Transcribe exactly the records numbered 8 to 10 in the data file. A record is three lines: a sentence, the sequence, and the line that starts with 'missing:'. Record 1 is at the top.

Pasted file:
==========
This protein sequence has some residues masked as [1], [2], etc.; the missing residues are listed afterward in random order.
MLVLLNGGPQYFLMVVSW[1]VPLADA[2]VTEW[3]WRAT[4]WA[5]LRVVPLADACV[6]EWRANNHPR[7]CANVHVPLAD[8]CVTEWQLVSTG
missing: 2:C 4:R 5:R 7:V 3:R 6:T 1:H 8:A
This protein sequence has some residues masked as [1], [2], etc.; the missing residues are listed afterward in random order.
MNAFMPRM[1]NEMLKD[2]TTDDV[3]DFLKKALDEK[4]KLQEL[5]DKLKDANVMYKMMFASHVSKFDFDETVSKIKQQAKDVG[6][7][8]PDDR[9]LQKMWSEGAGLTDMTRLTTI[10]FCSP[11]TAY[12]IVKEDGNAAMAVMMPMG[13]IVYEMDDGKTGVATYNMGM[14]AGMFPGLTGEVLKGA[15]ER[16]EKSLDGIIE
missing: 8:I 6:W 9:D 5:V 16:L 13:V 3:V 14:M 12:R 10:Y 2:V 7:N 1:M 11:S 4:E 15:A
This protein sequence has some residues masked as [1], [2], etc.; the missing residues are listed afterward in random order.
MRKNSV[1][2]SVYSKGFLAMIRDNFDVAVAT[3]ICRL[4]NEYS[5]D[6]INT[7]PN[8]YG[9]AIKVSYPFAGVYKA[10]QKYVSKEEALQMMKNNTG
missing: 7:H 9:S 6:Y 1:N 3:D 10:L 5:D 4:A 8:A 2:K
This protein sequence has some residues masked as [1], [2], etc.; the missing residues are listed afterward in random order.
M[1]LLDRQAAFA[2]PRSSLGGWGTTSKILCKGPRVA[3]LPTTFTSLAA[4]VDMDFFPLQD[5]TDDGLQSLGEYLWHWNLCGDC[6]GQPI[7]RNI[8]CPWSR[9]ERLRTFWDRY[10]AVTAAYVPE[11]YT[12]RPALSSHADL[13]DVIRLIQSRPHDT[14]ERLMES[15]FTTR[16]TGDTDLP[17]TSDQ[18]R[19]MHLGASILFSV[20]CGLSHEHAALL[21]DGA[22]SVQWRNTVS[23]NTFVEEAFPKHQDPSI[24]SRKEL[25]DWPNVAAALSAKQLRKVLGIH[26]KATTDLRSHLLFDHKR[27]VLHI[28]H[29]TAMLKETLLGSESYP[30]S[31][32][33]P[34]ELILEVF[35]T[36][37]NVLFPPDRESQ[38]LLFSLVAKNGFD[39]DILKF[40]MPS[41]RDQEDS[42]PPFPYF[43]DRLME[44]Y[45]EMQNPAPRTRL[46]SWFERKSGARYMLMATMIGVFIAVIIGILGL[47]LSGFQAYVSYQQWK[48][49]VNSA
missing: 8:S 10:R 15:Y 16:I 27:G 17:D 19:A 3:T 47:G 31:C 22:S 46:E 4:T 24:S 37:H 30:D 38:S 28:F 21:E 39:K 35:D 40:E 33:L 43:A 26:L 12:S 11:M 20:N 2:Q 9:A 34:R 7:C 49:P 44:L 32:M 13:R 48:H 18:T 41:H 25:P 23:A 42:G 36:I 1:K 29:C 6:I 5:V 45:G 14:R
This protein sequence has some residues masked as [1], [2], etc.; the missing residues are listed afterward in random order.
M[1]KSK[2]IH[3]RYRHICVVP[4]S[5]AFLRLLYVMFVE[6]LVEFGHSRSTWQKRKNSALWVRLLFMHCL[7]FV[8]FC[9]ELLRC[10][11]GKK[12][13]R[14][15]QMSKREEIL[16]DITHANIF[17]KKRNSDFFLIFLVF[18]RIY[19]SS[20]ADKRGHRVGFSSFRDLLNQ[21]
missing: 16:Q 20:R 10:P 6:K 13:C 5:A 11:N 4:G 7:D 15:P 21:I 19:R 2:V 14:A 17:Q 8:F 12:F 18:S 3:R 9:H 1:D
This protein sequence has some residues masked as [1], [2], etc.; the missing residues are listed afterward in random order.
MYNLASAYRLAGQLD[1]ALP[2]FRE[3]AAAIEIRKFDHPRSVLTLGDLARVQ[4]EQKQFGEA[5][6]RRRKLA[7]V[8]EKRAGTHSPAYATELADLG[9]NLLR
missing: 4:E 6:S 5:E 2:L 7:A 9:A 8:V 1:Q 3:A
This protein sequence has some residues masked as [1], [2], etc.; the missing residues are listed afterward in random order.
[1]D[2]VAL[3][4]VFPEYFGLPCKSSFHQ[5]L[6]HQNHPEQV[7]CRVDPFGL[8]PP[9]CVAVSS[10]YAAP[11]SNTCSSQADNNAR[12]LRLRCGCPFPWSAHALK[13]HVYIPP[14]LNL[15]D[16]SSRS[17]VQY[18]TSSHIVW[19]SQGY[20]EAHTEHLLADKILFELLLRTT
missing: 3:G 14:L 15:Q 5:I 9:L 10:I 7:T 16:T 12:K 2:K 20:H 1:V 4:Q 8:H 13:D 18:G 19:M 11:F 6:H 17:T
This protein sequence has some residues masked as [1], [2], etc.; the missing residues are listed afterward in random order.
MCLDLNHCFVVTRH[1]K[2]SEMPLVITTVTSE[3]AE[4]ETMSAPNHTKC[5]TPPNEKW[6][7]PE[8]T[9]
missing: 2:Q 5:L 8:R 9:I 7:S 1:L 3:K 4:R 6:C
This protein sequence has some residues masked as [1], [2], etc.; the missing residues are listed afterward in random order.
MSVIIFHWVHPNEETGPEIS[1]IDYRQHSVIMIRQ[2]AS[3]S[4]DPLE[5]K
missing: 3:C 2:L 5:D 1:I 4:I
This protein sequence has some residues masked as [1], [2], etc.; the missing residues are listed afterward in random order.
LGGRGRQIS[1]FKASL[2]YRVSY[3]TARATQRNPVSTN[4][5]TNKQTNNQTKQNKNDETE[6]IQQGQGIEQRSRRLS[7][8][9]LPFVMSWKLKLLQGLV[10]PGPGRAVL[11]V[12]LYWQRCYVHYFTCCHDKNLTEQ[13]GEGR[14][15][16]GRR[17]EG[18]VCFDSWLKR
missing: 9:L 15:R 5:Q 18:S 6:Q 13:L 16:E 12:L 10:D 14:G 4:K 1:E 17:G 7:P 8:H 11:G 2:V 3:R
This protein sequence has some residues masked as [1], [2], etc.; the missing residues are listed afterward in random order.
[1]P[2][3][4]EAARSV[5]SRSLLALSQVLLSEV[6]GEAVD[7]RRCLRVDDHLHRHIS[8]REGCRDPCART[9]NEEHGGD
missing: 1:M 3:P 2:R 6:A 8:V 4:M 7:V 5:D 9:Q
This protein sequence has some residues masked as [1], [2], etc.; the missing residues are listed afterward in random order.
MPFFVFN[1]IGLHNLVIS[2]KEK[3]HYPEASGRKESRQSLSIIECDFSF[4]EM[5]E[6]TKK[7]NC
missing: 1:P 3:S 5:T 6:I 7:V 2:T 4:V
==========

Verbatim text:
This protein sequence has some residues masked as [1], [2], etc.; the missing residues are listed afterward in random order.
MCLDLNHCFVVTRH[1]K[2]SEMPLVITTVTSE[3]AE[4]ETMSAPNHTKC[5]TPPNEKW[6][7]PE[8]T[9]
missing: 2:Q 5:L 8:R 9:I 7:S 1:L 3:K 4:R 6:C
This protein sequence has some residues masked as [1], [2], etc.; the missing residues are listed afterward in random order.
MSVIIFHWVHPNEETGPEIS[1]IDYRQHSVIMIRQ[2]AS[3]S[4]DPLE[5]K
missing: 3:C 2:L 5:D 1:I 4:I
This protein sequence has some residues masked as [1], [2], etc.; the missing residues are listed afterward in random order.
LGGRGRQIS[1]FKASL[2]YRVSY[3]TARATQRNPVSTN[4][5]TNKQTNNQTKQNKNDETE[6]IQQGQGIEQRSRRLS[7][8][9]LPFVMSWKLKLLQGLV[10]PGPGRAVL[11]V[12]LYWQRCYVHYFTCCHDKNLTEQ[13]GEGR[14][15][16]GRR[17]EG[18]VCFDSWLKR
missing: 9:L 15:R 5:Q 18:S 6:Q 13:L 16:E 12:L 10:D 14:G 4:K 1:E 17:G 7:P 8:H 11:G 2:V 3:R